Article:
Greenhalgh’s David Smart looks at the economy and assesses the year ahead in the light of the latest consumer shopping trends. 


I cannot believe where this year has gone. How did we get to the end of 2014 so fast? It doesn’t seem two minutes since we were toasting in this New Year, or has some fiend turned up the speed dial on the time machine. Or is it, as I suspect, me getting older, knowing that my second grandchild is due to make an appearance in early January 2015?

On a personal basis, 2014 has been quite interesting on many fronts. The business had to say goodbye to some very high-profile, and long-standing, business colleagues that were customers. However, Greenhalgh’s has gained a very splendid export contract, which will fulfil all our wildest expectations in the coming months ahead. Quite a bitter-sweet year, with lots of lessons, but thankfully 2015 looks very rosy indeed.

It was once explained to me that the north west of England was always the very last to climb out of any recession; and I would certainly second that opinion. However, thankfully, the green shoots are making their appearance, and it’s not before time.

As an economy we are not over the parapet yet, as the government and its associated propaganda machine would have us believe. Listening to Radio 4 recently on the way home from the theatre, the guest speaker, an economist, quite openly said the economy and its related pay deals going forward would not reach the same levels until the year 2020. I can agree, and say that is a very realistic projection, given that pay deals within this business, and many others, have remained static for the past six years or more.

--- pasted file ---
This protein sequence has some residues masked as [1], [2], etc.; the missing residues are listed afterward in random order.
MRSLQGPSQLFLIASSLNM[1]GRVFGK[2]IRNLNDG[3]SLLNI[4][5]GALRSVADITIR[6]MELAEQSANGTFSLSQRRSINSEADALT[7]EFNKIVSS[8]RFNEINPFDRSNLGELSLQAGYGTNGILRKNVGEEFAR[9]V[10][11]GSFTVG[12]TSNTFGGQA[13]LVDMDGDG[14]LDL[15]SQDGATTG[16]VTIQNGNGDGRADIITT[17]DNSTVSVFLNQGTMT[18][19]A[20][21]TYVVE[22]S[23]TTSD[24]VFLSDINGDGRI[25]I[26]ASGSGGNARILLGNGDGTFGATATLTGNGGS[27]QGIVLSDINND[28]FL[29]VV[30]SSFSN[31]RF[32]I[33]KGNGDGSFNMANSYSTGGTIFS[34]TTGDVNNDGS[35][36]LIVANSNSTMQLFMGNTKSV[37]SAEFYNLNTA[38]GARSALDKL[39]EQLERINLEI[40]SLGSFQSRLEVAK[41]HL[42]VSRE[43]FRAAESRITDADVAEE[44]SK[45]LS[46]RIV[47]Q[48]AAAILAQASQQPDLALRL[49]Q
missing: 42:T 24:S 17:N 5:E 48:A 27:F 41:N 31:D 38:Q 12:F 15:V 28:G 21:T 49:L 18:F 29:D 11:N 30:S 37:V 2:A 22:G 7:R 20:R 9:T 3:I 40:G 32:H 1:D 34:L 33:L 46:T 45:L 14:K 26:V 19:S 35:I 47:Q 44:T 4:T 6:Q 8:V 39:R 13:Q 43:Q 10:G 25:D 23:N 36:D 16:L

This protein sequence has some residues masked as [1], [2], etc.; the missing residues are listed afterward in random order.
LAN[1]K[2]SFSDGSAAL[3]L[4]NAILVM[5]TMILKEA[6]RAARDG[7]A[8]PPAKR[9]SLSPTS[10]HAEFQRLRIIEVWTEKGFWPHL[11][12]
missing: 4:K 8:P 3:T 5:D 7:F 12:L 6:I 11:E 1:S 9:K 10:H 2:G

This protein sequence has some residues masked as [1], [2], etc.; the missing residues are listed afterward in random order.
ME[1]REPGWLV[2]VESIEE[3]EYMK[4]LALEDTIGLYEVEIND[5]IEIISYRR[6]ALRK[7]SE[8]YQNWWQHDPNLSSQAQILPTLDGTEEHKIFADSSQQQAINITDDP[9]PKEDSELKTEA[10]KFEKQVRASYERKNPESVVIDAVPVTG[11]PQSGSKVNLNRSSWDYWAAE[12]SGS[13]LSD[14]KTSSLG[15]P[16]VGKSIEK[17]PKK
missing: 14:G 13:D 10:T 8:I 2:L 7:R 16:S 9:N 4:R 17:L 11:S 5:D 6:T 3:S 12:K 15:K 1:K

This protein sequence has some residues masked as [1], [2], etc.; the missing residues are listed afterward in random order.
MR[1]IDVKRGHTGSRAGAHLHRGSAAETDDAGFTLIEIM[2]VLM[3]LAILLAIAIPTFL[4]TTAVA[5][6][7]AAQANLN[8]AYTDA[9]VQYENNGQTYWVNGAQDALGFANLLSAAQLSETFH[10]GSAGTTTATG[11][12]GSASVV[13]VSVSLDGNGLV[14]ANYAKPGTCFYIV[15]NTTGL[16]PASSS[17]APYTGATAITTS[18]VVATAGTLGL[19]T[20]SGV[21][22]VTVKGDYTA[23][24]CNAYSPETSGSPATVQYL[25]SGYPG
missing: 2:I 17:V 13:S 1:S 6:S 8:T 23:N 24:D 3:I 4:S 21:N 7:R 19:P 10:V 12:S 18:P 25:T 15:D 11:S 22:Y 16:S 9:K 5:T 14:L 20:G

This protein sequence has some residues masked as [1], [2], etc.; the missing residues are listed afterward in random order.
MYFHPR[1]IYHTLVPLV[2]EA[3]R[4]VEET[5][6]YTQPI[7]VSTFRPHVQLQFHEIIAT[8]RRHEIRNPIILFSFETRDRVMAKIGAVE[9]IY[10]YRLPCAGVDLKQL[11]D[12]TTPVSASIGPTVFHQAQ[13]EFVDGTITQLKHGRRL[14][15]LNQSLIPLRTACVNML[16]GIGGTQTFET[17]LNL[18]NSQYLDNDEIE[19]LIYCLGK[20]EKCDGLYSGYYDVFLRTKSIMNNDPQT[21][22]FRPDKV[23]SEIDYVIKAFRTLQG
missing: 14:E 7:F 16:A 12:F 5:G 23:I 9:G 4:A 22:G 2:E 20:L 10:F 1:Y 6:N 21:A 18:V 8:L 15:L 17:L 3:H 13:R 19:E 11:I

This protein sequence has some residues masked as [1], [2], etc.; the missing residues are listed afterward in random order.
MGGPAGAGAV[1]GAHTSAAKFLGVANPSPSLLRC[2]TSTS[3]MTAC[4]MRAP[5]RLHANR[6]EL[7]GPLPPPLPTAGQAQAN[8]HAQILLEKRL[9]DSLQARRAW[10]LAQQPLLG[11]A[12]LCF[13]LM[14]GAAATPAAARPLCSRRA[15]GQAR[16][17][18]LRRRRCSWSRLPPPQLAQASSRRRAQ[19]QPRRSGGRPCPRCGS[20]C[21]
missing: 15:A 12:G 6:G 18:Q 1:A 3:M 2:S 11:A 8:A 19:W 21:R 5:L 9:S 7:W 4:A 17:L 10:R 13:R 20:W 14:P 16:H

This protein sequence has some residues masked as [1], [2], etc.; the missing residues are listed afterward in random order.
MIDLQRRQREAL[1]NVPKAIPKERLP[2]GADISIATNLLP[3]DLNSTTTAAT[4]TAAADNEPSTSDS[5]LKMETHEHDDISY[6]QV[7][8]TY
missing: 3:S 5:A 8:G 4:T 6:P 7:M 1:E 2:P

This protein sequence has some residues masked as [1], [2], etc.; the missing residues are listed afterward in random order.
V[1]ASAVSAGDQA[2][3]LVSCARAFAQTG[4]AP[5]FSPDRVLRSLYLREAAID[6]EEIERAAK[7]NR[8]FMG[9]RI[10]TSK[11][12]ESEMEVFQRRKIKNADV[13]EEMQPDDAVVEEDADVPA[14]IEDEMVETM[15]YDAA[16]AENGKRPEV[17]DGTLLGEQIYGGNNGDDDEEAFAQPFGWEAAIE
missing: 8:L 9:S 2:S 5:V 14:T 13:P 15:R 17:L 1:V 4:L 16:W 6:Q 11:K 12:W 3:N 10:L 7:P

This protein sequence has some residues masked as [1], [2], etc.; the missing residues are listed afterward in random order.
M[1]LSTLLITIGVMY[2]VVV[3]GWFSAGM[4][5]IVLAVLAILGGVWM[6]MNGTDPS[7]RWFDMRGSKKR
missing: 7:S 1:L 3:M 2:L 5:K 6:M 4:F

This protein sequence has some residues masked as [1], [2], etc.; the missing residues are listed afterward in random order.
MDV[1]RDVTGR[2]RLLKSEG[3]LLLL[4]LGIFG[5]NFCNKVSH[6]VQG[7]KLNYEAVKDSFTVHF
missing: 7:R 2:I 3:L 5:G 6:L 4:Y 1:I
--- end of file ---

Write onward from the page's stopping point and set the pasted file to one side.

So, as a trade, just where are we heading in 2015?

Customers (retail shoppers) have finally realised that the big four, especially ‘every little helps’, have had a knack of making you over-shop, so that you buy all the things you don’t need, instead of the things you do.

Now, consumers almost wear the fact that they shop at the big discounters on their arm as a fashion statement.

However, this has a drawback - predominantly that the big four are losing market share at an alarming rate and are therefore slashing prices in a knee-jerk reaction to fight back. But, the damage has already taken hold. As customers’ shopping habits are predominantly loyal, once they move loyalty, there have to be ground-shaking reasons to move back.

Prices are now falling, and it’s a race to the bottom of who can undercut the next man. Product quality is now not even on the quality assurance specifications; they say it is, but that sheet is in the bottom drawer of their office in the back streets of Hong Kong.

Buyers at the big four are targeted to savagely reduce costs, which they do via their suppliers of course. And, if those suppliers want a listing, they have to pay, BIG TIME.

To my mind, the retail food market is dividing more into two mainstream categories: cheap and desperate or quality and value for money. Product quality is an overused, misinterpreted term, in my opinion. They use it as a ‘byline’ and have no comprehension of what it actually means. A product doesn’t have to be very expensive to be of good quality.

Asda, strangely enough, said in the last year or so, that it must ‘innovate or die’ and this term resonates with me as it is one that I find to be true.

Most of our growth at Greenhalgh’s - and that of my colleagues, over the past twelve months - has been based on pure innovation, in both strategic management practices within the business or products.

Within our wholesale business, this innovation is giving our customers the edge on their competitors. For our retail customers it is giving them choice, variety and uniqueness.

If you are unique within your own marketplace, then cherish that idealism, market it, shout it out loud with all your stamina. Your customers will buy into you and your business because of this innovation.

So, ahead of the New Year and all that brings for the industry, may I wish you and all your families a very Happy Christmas.

David Smart